Newbery Roundup: November 2017

In which I review the Newbery books I've read in November 2017. | Book reviews by NewberyandBeyond.com
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I’m still trudging my way through the older Newbery books. *sigh* I have to admit that most of the early Newbery books just don’t hold up very well, whether because writing styles have changed or acceptable treatment of different groups of people has. Still, I’m getting there–only about 75 books left to read. I’m getting close! (All summaries via Goodreads.com)

Floating Island

When the doll house they inhabit is shipped overseas as a gift, a terrible storm results in shipwreck on an uninhabited tropical island for the Doll family. This includes Mr. and Mrs. Doll, their children William and Annabelle, and Dinah the cook. The story follows their adventures with affection and humor.

I loved the feel of this book–the dolls’ adventures on a tropical island, the illustrations, the narrator who talks directly to the reader–but the casual racism made it so I can’t recommend this book to modern readers. I would love to have a modernized version of this book; I think that children who like an old-fashioned adventure story would really like it.

Rating: Good but Problematic

Chucaro

Pink certainly is an unusual color for a pony, and when Pedro spies Chúcaro grazing on the Pampa he can hardly believe his eyes. He just has to have that pony for himself. Unfortunately, the estancerio’s spoiled son is equally determined to own the pony. But the wisest gauchos know that ponies as special as Chúcaro can never truly be owned. Chúcaro alone will decide for himself which gaucho will have the privilege of riding him.

I was surprised at how much I enjoyed this book. Although I don’t usually like books about horses, this short and sweet book with its great illustrations kept my interest. I also appreciated that the author, although Hungarian, seems to have a fair amount of knowledge about the Pampa and its residents, and the book never seems patronizing toward its own characters. (And yes, it’s sad that that was such a surprise!)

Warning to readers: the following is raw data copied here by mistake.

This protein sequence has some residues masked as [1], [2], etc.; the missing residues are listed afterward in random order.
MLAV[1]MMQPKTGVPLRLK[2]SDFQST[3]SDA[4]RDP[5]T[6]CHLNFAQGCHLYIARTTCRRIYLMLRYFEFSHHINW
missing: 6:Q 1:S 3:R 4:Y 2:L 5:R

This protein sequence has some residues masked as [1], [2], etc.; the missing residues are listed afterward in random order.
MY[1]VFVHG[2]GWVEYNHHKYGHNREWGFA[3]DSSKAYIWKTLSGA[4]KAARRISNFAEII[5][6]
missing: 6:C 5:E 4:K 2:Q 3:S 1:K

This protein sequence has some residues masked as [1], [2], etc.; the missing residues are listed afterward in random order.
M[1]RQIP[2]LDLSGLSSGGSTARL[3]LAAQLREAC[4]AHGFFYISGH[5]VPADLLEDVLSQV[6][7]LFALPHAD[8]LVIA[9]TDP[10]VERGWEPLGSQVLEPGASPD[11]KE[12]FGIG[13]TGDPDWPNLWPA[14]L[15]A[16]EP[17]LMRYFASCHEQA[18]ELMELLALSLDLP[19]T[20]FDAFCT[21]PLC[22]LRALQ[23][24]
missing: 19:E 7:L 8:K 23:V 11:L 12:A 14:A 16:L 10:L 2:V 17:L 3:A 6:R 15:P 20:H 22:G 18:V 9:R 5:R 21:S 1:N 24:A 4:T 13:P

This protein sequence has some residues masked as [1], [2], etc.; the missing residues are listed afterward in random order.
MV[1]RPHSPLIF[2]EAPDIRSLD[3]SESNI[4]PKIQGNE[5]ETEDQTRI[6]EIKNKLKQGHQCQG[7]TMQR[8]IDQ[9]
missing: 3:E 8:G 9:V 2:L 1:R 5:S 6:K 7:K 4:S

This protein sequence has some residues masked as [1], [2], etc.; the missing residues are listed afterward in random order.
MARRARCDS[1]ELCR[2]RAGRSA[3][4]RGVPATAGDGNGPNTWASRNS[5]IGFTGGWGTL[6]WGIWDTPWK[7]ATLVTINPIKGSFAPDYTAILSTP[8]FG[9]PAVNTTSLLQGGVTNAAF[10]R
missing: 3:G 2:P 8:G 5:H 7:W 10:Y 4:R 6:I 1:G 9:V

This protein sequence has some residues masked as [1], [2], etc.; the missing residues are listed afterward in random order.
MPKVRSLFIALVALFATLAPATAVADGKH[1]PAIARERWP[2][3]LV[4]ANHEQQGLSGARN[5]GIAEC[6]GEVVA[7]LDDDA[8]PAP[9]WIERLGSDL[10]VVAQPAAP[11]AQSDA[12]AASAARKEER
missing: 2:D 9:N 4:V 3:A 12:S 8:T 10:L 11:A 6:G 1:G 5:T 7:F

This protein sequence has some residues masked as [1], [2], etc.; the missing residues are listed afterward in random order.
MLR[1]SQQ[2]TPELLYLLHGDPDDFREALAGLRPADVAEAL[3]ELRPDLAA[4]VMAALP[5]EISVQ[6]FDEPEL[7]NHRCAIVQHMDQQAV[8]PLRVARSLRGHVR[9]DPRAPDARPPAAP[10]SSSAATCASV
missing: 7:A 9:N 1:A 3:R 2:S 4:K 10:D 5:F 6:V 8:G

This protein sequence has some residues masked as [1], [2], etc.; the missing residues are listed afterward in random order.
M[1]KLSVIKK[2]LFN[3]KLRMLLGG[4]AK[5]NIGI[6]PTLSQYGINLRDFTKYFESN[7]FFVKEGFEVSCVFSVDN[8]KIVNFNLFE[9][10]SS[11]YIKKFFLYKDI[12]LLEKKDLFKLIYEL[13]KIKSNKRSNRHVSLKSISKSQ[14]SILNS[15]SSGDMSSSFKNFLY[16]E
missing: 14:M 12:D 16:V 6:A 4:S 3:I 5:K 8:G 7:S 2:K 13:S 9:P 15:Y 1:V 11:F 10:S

Rating: Good but Forgettable

Shiloh

When Marty Preston comes across a young beagle in the hills behind his home, it’s love at first sight–and also big trouble. It turns out the dog, which Marty names Shiloh belongs to Judd Travers, who drinks too much and has a gun and abuses his dogs. So when Shiloh runs away from Judd to Marty, Marty just has to hide him and protect him from Judd. But Marty’s secret becomes too big for him to keep to himself, and it exposes his entire family to Judd’s anger. How far will Marty have to go to make Shiloh his?

I was also surprised at how much I liked this book (again, I’m not a huge fan of animal stories). The West Virginian Southern dialect is great, and Marty’s family is wonderful. Their love and support for each other and others in their community, despite the poverty of their region, makes the story sweet even during the painful parts.

(*spoiler alert* that I think you all will be happy to have: The dog doesn’t die in this book!)

Rating: Pretty Darn Good

The Horsecatcher

Praised for swift action and beauty of language, The Horsecatcheris Mari Sandoz’s first novel about the Indians she knew so well. Without ever leaving the world of a Cheyenne tribe in the 1830s, she creates a youthful protagonist many readers will recognize in themselves. Young Elk is expected to be a warrior, but killing even an enemy sickens him. He would rather catch and tame the mustangs that run in herds. Sandoz makes it clear that his determination to be a horsecatcher will require a moral and physical courage equal to that of any warrior. And if he must earn the right to live as he wishes, he must also draw closer to family and community.

I was really bored by this book. 1) I don’t like books about horses (see above). 2) I’m about tired of books about Native Americans not written by Native Americans. And that’s pretty much all I have to say about this book. Unless you’re obsessed with horses, it’s probably not worth your time.

Rating: Meh

Newbery Review: The Dream Coach

The Dream Coach is one of the 1925 Newbery honor books, and although it's a cute illustrated book, it has issues. | A book review by NewberyandBeyond.com
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The Dream Coach is one of the 1925 Newbery honor books (another book I had to find through interlibrary loan, because there are very few copies of this book still around).

The book is made up of five stories of the dreams of children around the world, and it’s framed by the story of the dream coach itself. I love the idea of that, and I can see parents in the 20s reading this to their kids as a bedtime story. The story is helped along by some really nice illustrations by Dillwyn Parrish.

Unfortunately, this book suffers from 1920s racism. What I mean by that is, although The Dream Coach doesn’t come right out and say racist things (and one of the main characters is, in fact, not white), it’s filled with the kind of stereotypes that make modern readers uncomfortable.

Is it still worth reading? Well, given how difficult it is to find this book, I would say probably not. It’s sad because this book has a lot of potential! It’s a really cute idea, and the illustrations are great. But it’s marred by prejudices that will make modern readers cringe a little.

Rating: Good but Forgettable

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